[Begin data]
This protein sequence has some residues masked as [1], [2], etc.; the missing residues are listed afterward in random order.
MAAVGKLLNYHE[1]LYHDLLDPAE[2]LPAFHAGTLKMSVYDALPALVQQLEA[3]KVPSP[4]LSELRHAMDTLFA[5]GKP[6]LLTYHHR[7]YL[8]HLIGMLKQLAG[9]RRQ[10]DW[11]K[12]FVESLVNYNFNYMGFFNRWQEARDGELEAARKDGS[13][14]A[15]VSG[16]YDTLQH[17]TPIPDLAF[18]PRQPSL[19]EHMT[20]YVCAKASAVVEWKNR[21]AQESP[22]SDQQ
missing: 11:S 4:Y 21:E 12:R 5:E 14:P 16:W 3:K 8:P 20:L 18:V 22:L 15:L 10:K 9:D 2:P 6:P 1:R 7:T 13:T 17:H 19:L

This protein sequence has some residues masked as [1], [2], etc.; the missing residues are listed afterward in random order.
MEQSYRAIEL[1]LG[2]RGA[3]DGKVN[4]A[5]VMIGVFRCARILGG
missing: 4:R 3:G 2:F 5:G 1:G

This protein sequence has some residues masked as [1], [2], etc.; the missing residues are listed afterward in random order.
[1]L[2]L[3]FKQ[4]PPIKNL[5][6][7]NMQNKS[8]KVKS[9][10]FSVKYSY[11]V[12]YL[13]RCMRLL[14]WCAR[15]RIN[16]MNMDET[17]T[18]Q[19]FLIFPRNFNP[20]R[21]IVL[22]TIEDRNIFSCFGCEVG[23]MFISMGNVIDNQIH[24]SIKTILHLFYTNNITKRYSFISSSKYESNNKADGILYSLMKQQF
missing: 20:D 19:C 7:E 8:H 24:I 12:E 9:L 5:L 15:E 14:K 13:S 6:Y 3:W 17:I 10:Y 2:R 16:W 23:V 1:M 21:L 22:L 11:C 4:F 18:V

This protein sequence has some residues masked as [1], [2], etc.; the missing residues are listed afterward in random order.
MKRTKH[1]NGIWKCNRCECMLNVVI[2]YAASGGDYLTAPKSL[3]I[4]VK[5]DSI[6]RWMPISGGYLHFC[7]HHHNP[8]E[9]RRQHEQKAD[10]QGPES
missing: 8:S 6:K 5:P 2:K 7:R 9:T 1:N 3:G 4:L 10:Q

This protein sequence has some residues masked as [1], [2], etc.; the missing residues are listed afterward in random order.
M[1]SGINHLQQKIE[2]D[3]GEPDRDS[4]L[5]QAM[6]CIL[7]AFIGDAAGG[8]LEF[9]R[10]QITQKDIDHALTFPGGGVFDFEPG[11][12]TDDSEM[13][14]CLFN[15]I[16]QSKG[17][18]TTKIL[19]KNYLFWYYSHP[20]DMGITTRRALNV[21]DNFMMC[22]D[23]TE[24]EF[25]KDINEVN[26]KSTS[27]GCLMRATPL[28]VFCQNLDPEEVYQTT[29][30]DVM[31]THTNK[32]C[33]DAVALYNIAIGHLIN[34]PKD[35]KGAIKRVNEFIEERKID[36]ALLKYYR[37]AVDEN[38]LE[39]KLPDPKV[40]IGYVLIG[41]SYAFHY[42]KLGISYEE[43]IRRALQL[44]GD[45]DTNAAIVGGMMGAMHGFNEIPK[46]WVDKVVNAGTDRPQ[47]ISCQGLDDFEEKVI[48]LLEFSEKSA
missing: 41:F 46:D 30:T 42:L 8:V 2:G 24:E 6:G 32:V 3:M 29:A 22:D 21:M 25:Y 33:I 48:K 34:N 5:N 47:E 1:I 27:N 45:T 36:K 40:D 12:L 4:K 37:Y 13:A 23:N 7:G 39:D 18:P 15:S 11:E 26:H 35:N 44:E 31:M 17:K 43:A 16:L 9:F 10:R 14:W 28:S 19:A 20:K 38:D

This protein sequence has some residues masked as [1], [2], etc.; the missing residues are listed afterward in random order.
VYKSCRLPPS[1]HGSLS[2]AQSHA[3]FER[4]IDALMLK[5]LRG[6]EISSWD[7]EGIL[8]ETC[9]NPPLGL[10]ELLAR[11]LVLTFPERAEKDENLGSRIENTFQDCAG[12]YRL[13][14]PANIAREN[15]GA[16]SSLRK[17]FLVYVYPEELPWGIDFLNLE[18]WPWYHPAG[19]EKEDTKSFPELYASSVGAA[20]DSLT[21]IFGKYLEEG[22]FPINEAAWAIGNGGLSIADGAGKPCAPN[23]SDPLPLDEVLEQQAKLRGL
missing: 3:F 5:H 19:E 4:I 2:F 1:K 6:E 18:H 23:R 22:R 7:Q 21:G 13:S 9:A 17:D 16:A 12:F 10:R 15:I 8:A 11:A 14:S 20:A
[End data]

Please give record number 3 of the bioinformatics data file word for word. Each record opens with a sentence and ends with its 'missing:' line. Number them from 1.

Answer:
This protein sequence has some residues masked as [1], [2], etc.; the missing residues are listed afterward in random order.
[1]L[2]L[3]FKQ[4]PPIKNL[5][6][7]NMQNKS[8]KVKS[9][10]FSVKYSY[11]V[12]YL[13]RCMRLL[14]WCAR[15]RIN[16]MNMDET[17]T[18]Q[19]FLIFPRNFNP[20]R[21]IVL[22]TIEDRNIFSCFGCEVG[23]MFISMGNVIDNQIH[24]SIKTILHLFYTNNITKRYSFISSSKYESNNKADGILYSLMKQQF
missing: 20:D 19:C 7:E 8:H 24:I 12:E 9:L 5:L 15:E 14:K 13:S 6:Y 3:W 17:I 10:Y 2:R 16:W 23:V 1:M 21:L 22:L 11:C 4:F 18:V